The actions of two senior members of the medical establishment are being investigated by authorities for their role in the suspension of a young Scottish doctor who left foul-mouthed criticism of a quango boss on a web message board.
Professor Elisabeth Paice, dean director of postgraduate medical and dental education at the London Deanery, and Professor Gillan Needham, her counterpart at the Highland Deanery in Scotland, have been asked by the General Medical Council's fitness to practice directorate to respond to a complaint their actions were against disciplinary rules.
The probe comes after Rita Pal, a blogging doctor who was involved in the campaign to reinstate the doctor at the centre of the controversy, wrote to the GMC in late August accusing professors Paice and Needham of abuse of power.
A spokeswoman for the London Deanery said it had no comment on the development. Professor Needham's employers in Scotland have refused to discuss the controversy.
Rita Pal said: "The complaint was made for the sole purpose of improving accountability in the medical profession. Senior members of the medical establishment are frequently of the view that they can abuse the powers given to them for their own personal reasons.
"The General Medical Council has a duty to protect fundamental rights of those who are very junior."
The GMC is obliged to consider all complaints, but has now launched a full investigation of the suspension. The investigation is likely to take several months.
Dr Scot Jr, as the suspended surgeon became known online, is a junior surgeon at Raigmore Hospital in Inverness. He was barred from working for six weeks during August and September for branding Dame Carol Black "fucking shit" on the medical professionals-only forum Doctors.net.uk.
Black is the chair of the Academy of Royal Medical Colleges, and sits on several powerful medical quangos. She is unpopular among grassroots doctors for her role in the government's Modernising Medical Careers database fiasco, which left thousands of newly-qualified doctors unable to work and thousands of hospital posts unfilled in 2007.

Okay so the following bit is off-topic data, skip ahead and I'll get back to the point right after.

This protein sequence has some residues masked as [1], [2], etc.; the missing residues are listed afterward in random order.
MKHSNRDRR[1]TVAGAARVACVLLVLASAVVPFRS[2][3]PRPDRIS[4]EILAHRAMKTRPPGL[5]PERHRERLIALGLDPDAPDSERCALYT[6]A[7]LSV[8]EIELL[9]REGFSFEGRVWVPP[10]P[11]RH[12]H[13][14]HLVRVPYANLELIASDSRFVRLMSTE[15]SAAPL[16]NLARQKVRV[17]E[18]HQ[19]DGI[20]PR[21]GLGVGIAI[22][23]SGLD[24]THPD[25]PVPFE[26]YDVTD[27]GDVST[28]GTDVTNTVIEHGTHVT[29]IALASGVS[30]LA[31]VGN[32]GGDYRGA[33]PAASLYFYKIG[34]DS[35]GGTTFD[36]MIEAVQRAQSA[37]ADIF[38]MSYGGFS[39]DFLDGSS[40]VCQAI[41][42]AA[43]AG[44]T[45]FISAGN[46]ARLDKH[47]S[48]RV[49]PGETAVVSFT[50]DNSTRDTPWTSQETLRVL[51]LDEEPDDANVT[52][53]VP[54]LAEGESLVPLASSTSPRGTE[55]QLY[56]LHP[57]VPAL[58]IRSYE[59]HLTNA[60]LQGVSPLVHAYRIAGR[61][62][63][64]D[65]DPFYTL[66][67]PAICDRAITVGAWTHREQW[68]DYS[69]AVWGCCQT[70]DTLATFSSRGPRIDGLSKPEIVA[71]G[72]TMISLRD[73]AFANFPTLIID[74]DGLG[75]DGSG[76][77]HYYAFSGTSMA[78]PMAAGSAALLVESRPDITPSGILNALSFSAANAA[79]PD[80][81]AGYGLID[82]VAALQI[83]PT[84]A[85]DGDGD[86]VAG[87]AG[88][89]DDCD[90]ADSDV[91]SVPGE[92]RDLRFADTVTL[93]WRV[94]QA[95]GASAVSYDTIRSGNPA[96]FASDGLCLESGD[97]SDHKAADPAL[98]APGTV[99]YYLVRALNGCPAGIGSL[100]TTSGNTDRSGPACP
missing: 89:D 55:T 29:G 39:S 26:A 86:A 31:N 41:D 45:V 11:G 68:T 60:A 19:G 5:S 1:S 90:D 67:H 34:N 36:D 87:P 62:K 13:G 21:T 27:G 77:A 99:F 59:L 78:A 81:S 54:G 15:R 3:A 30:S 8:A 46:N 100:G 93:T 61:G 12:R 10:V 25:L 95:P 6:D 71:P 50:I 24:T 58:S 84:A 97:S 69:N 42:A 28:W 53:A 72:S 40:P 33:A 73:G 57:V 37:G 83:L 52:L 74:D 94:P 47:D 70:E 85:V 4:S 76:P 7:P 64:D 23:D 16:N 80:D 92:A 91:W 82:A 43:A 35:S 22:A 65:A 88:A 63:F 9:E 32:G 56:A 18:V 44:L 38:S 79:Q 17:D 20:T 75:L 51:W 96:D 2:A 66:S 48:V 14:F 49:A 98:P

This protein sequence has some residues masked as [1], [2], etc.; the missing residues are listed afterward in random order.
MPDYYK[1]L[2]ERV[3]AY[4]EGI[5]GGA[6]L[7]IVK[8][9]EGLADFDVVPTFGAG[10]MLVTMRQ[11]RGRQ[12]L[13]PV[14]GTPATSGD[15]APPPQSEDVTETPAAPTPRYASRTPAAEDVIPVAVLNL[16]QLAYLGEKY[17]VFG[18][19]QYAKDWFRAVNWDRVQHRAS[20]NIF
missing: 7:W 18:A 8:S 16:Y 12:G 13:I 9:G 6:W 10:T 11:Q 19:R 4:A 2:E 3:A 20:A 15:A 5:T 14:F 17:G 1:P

Dr Scot Jr's comment was read by Paice, who reported it to Needham, who runs his deanery. She then had him pulled from work. In the meantime, Dr Scot Jr had asked Doctors.net.uk to remove the comment, which it did.
The GMC Good Medical Practice guidelines (paragraph 47) prohibit doctors from making "malicious and unfounded criticisms of colleagues that may undermine patients' trust in the care or treatment they receive, or in the judgement of those treating them". The authority has stated in the past that the rule refers only to clinical matters, however. Dr Scot Jr's supporters argue that his suspension was therefore illegal.
Speaking to The Reg in September, the London Deanery rejected that argument, saying: "From our point of view it was a very minor incident. [Professor Paice] acted in accordance with the General Medical Council's good practice guidance."
The GMC investigation is likely to centre on whether Dr Scot Jr's profane posting could be interpreted as relating to a clinical matter and whether the actions of Professors Paice and Needham were therefore appropriate under the rules.
The suspension sparked a campaign for rights to free speech and claims that medical professionals would not speak out against senior doctors because of fears for their career.
Dr Matt Jameson-Evans, co-chairman of RemedyUK, a 13,000-strong grassroots doctors' organisation, said the controversy had made Dr Scot Jr fear his career was already over. He said: "There are established ways in this profession of dealing with complaints if patient safety is threatened. This is a much more grey area; we definitely support an investigation of whether there was an abuse of power, and it would appear the GMC is the right body to do that.
"A senior doctor called up a friend of theirs and an instant suspension was levied. It needs to be investigated; the taxpayer paid for six weeks of this doctor not working." ®